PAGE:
What is crisis management?
To define what crisis management is, we should first give a definition for a crisis. A wide range of situations can be defined as critical, but in most cases, we speak of a crisis when there is an extraordinary circumstance that needs to be handled.
Crisis is a time of intense disruption or sudden change, a time of great difficulty or a turning point. Usually in such cases, an important and impactful decision or series of decisions need to be made.
Crisis management then is the ability to steer this unusual disrupting event in a way towards stability, certainty, and positive change.
In terms of scale, there is a huge variation. You may think of a smaller crisis – such as the delivery of champagne bottles for the corporate event is scheduled to arrive 1 hour after the important announcement that is to be celebrated. Or you might have something bigger in mind – like the hostile acquisition of a small company with an uncertain outcome.
Why is crisis management important on your resume?
Now you may think crisis management is not that important a skill if you’re not in a leadership or executive position – after all, in the operational field there are not that many huge strategic decisions to be made, jobs to be saved and money or important business relationships to be management. But let me offer a different point of view. Since we already mentioned that there are crises of varying scale, a small crisis could emerge in any person’s daily job.
Let’s take a look at a simple example. You’re a barista at an up-and-coming coffee shop and this is your first job. There is a huge queue for coffee drinks in the morning, but you notice that the coffee grinder has jammed, and your colleagues don’t have any ground coffee to prepare drinks with. Customers are getting impatient, insisting they be serviced, a few even walk out. Your supervisor is currently in a meeting with a vendor and cannot come to help and handle the mini crisis.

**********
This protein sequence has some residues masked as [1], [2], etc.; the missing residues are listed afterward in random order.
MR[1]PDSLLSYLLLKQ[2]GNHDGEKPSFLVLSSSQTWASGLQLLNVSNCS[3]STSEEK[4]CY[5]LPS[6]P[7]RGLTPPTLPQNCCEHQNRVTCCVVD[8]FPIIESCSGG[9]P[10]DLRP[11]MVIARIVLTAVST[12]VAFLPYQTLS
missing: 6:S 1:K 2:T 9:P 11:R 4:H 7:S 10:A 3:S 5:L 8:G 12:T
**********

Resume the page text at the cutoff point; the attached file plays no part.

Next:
So, you take matters into your own hands, breathe slowly, and think of ways to come out of this situation. You suddenly remember there are a few packages of ground coffee under the bar waiting for a regular customer to come pick them up later. You offer to your fellow baristas to use it up while you all come up with a plan to fix the jammed coffee grinder. Day is saved!
Crisis management is not only about handling PR scandals and COVID-19 consequences. So, let’s talk about how you can showcase your own crisis management skills in the work experience you have so far.
What activities and accomplishments help you highlight your crisis management skills?
Whether you’ve handled huge or mini crises, it’s important to be able to describe that in your resume. This important and sought-after skill can be implied from mentioning some of the following qualities and activities:
Adaptability: in essence all crisis is a change of some sort, in most cases unexpected and negative. It takes flexibility and adaptability to see the good in the bad and adjust to the new situation.
Self-control and communication: when a crisis occurs, it rarely would be handled well by someone who is frantic or disorganized. Without good emotional self-regulation, it’s easy to fall prey to feeling doomed or panicky. Exhibiting self-control leads to calm and rational decision making, clear communication and effective problem-solving.
Creative problem-solving: thinking outside the box and coming up with solutions that haven’t been though of before is another A-skill needed for good crisis management. A creative thinker and problem solver would see the crisis as a challenge and embrace the chance to consider different perspectives and try out something new. After all, a lot of innovations are born out of necessity and critical moments.